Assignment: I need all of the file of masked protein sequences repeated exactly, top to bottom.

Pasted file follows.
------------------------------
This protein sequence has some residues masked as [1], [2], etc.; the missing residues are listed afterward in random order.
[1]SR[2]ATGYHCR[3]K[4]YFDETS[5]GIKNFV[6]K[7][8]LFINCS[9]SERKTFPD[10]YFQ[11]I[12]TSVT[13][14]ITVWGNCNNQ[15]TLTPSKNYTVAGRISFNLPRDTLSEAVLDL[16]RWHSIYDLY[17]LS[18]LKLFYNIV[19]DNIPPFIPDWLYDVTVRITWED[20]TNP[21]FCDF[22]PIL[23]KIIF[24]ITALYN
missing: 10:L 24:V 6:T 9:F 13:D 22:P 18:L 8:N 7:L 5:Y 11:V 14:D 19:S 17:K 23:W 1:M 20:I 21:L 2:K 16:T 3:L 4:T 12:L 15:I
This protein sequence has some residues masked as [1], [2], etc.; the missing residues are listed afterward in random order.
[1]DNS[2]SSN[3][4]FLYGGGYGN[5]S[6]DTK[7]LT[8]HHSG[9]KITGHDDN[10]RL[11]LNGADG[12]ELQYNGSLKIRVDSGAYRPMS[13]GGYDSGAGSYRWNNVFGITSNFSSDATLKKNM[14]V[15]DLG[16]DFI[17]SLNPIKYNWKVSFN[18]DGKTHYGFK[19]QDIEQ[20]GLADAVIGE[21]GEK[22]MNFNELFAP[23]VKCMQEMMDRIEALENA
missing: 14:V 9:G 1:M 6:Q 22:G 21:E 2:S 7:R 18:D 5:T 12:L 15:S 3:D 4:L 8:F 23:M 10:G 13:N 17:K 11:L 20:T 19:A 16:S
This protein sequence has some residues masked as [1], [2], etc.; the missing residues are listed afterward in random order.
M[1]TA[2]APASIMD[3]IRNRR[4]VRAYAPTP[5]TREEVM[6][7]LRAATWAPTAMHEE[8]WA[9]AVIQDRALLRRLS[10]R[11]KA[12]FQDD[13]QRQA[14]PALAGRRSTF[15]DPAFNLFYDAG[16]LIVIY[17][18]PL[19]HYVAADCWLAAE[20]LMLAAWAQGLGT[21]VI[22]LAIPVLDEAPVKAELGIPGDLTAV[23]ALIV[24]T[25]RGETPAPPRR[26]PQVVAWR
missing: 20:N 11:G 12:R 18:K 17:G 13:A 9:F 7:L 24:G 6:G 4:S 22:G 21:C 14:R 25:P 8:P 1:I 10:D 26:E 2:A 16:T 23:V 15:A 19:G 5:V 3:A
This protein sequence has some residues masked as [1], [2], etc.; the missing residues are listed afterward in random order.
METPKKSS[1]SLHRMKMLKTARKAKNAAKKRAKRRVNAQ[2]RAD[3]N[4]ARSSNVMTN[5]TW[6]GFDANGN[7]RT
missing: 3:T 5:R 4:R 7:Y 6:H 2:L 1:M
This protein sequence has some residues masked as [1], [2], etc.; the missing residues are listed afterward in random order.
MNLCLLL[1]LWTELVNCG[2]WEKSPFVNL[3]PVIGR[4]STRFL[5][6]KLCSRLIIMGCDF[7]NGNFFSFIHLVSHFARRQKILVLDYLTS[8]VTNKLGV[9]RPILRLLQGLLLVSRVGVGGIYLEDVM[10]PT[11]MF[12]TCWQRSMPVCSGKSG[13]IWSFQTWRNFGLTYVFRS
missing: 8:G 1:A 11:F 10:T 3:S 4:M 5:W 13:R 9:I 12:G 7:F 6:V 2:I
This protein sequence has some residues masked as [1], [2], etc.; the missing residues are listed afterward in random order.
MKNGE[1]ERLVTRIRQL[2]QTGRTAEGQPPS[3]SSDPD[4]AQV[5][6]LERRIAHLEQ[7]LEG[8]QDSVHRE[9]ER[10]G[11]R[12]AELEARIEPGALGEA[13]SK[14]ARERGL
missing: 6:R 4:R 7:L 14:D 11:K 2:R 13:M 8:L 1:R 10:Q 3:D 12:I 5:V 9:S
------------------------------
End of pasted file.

This protein sequence has some residues masked as [1], [2], etc.; the missing residues are listed afterward in random order.
[1]SR[2]ATGYHCR[3]K[4]YFDETS[5]GIKNFV[6]K[7][8]LFINCS[9]SERKTFPD[10]YFQ[11]I[12]TSVT[13][14]ITVWGNCNNQ[15]TLTPSKNYTVAGRISFNLPRDTLSEAVLDL[16]RWHSIYDLY[17]LS[18]LKLFYNIV[19]DNIPPFIPDWLYDVTVRITWED[20]TNP[21]FCDF[22]PIL[23]KIIF[24]ITALYN
missing: 10:L 24:V 6:T 9:F 13:D 22:P 18:L 8:N 7:L 5:Y 11:V 14:D 19:S 17:K 23:W 1:M 20:I 21:L 2:K 16:T 3:L 4:T 12:L 15:I
This protein sequence has some residues masked as [1], [2], etc.; the missing residues are listed afterward in random order.
[1]DNS[2]SSN[3][4]FLYGGGYGN[5]S[6]DTK[7]LT[8]HHSG[9]KITGHDDN[10]RL[11]LNGADG[12]ELQYNGSLKIRVDSGAYRPMS[13]GGYDSGAGSYRWNNVFGITSNFSSDATLKKNM[14]V[15]DLG[16]DFI[17]SLNPIKYNWKVSFN[18]DGKTHYGFK[19]QDIEQ[20]GLADAVIGE[21]GEK[22]MNFNELFAP[23]VKCMQEMMDRIEALENA
missing: 14:V 9:G 1:M 6:Q 22:G 21:E 2:S 7:R 18:D 5:T 12:L 15:S 3:D 4:L 8:F 23:M 10:G 13:N 17:K 11:L 20:T 19:A 16:S
This protein sequence has some residues masked as [1], [2], etc.; the missing residues are listed afterward in random order.
M[1]TA[2]APASIMD[3]IRNRR[4]VRAYAPTP[5]TREEVM[6][7]LRAATWAPTAMHEE[8]WA[9]AVIQDRALLRRLS[10]R[11]KA[12]FQDD[13]QRQA[14]PALAGRRSTF[15]DPAFNLFYDAG[16]LIVIY[17][18]PL[19]HYVAADCWLAAE[20]LMLAAWAQGLGT[21]VI[22]LAIPVLDEAPVKAELGIPGDLTAV[23]ALIV[24]T[25]RGETPAPPRR[26]PQVVAWR
missing: 20:N 11:G 12:R 18:K 17:G 13:A 9:F 7:L 24:G 6:G 4:S 22:G 21:C 14:R 25:P 8:P 1:I 10:D 26:E 2:A 16:T 23:V 15:A 19:G 5:V 3:A
This protein sequence has some residues masked as [1], [2], etc.; the missing residues are listed afterward in random order.
METPKKSS[1]SLHRMKMLKTARKAKNAAKKRAKRRVNAQ[2]RAD[3]N[4]ARSSNVMTN[5]TW[6]GFDANGN[7]RT
missing: 3:T 5:R 4:R 7:Y 6:H 2:L 1:M
This protein sequence has some residues masked as [1], [2], etc.; the missing residues are listed afterward in random order.
MNLCLLL[1]LWTELVNCG[2]WEKSPFVNL[3]PVIGR[4]STRFL[5][6]KLCSRLIIMGCDF[7]NGNFFSFIHLVSHFARRQKILVLDYLTS[8]VTNKLGV[9]RPILRLLQGLLLVSRVGVGGIYLEDVM[10]PT[11]MF[12]TCWQRSMPVCSGKSG[13]IWSFQTWRNFGLTYVFRS
missing: 8:G 1:A 11:F 10:T 3:S 4:M 5:W 13:R 9:I 12:G 7:F 6:V 2:I
This protein sequence has some residues masked as [1], [2], etc.; the missing residues are listed afterward in random order.
MKNGE[1]ERLVTRIRQL[2]QTGRTAEGQPPS[3]SSDPD[4]AQV[5][6]LERRIAHLEQ[7]LEG[8]QDSVHRE[9]ER[10]G[11]R[12]AELEARIEPGALGEA[13]SK[14]ARERGL
missing: 6:R 4:R 7:L 14:D 11:K 2:R 13:M 8:L 1:R 10:Q 3:D 12:I 5:V 9:S